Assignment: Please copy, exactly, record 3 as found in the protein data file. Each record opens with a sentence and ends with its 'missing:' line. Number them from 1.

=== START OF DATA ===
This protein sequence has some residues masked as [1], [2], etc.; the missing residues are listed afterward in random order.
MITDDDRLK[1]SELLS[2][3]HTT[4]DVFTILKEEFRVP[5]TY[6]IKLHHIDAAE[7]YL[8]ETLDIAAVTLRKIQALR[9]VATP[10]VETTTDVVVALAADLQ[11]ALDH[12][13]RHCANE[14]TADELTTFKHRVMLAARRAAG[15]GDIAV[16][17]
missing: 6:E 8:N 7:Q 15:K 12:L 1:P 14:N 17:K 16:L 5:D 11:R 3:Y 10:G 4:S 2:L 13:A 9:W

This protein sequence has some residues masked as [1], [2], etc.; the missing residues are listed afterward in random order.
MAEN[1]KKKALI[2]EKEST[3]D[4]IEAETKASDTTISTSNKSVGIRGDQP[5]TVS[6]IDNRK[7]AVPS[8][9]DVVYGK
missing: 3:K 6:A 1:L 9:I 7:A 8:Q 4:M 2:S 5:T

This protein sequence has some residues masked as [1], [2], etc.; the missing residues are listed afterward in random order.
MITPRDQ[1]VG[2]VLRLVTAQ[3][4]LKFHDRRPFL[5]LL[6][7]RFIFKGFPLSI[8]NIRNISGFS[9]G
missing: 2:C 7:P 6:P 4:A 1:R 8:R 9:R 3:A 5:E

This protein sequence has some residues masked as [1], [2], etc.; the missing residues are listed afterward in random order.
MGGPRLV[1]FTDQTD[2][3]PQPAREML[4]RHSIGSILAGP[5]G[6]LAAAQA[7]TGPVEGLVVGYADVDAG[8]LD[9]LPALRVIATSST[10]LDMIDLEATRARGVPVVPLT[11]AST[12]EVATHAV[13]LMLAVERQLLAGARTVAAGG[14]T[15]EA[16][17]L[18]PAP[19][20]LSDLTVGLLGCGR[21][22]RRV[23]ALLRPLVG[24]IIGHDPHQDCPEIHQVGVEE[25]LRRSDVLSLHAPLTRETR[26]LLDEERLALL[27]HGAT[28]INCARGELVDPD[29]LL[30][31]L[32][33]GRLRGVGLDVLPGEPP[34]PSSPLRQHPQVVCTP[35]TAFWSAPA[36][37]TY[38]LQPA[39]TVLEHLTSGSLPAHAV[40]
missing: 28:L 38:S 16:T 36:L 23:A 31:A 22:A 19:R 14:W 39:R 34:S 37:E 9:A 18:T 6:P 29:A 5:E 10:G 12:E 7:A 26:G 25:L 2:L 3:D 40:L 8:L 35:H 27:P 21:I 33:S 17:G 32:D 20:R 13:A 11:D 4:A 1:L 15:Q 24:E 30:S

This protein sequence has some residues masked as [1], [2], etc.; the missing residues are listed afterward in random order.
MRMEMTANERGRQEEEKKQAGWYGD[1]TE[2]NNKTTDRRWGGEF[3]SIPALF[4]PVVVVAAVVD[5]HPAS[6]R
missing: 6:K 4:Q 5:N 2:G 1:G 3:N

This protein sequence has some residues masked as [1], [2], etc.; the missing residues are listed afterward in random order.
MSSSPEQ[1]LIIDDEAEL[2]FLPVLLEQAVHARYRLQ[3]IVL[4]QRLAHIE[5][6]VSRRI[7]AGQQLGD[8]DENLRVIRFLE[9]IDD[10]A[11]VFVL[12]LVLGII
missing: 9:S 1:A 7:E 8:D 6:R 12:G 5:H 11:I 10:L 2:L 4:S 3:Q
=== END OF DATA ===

This protein sequence has some residues masked as [1], [2], etc.; the missing residues are listed afterward in random order.
MITPRDQ[1]VG[2]VLRLVTAQ[3][4]LKFHDRRPFL[5]LL[6][7]RFIFKGFPLSI[8]NIRNISGFS[9]G
missing: 2:C 7:P 6:P 4:A 1:R 8:R 9:R 3:A 5:E